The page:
Student loans make it possible for millions of people to attend college every year. By the time it’s all said and done, Florida residents may have several loans with various interest rates to pay back. This is an expensive proposition for the majority of borrowers. I often help clients deal with their federal student loans through the process of Florida Student Loan Consolidation.
Although rolling multiple small loans into a single one can help make payments manageable, it may not be right for everyone. There are pros and cons to student loan consolidations.
If you have more than one loan, chances are you have multiple monthly payments. When you combine loans totaling more than $10,000, you’ll only have one installment amount, with a single interest rate.
Depending on the amount you need to repay, you may have more time to pay off the debt. For example, if you owe between $10,000 and 19,999, you have 15 years to repay it. However, if the total debt is between $40,000 and $59,000, the term length moves to 25 years. The longer repayment term typically means you’ll pay less each month.
If you’re having difficulty making payments, especially on parent PLUS loans, consolidating into a single federal direct loan makes you eligible for an income-contingent repayment plan. It caps payments at 20% of the amount of fixed monthly payments or your discretionary income, whichever is lower. This is the only income-driven option for borrowers who have parent loans.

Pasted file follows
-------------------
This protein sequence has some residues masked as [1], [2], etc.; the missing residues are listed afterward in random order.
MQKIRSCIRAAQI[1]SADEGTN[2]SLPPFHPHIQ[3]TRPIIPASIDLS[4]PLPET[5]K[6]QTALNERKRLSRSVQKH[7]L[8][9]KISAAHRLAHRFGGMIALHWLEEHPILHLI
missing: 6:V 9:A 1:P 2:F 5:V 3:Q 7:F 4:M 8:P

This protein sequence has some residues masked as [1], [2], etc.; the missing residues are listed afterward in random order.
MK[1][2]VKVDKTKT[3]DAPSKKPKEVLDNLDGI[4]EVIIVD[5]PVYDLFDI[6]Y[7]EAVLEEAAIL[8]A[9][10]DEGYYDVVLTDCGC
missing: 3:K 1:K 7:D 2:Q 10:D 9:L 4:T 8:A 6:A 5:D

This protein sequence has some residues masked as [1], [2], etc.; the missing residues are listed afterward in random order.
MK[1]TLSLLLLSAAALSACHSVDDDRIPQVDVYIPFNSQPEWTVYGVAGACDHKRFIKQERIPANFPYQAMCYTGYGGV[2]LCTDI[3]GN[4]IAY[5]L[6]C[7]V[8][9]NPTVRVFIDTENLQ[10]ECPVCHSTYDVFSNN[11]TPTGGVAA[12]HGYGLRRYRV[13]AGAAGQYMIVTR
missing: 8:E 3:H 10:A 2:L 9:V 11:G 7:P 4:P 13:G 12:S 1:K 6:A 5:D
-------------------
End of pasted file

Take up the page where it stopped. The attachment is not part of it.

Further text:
When you first take out the loans, you are assigned a servicer. You can pick from nine servicers when you consolidate. While this may not matter to some people, if you are dissatisfied with the one you were assigned, now is the perfect time for a change.
Even though the upside to Florida student loan consolidation is significant, it may not fit your needs. While this process is a strategic move that helps you manage your debt, you’ll pay more in interest over the new loan term. The interest rate is a weighted average of all of the loans, rounded up to the next 1/8 percentage point.
At this point, you may be asking, “Is consolidating my student loans the right move for me?”
Before You Consolidate Your Florida Student Loans
Find out exactly how much you owe and how much interest you pay for each loan. Then, look at how long it will take you to pay them off at the current rate and compare it with the weighted average and term of the consolidated loans.
One of the primary reasons people consolidate their federal loans is access to loan benefits such as deferment, forgiveness and forbearance options. These may be beneficial if you lose your job or have other hardships that make your financial situation unstable. However, if this is your reason for consolidation, there are other options I should explain to you.
I help people throughout Seminole and Orange counties with their student loan debt and bankruptcy options. If you struggle to make payments and aren’t making headway, contact me or call 407-749-0080 to schedule a consultation. My office is conveniently located and easy to reach from Orlando, Altamonte Springs, and Casselberry.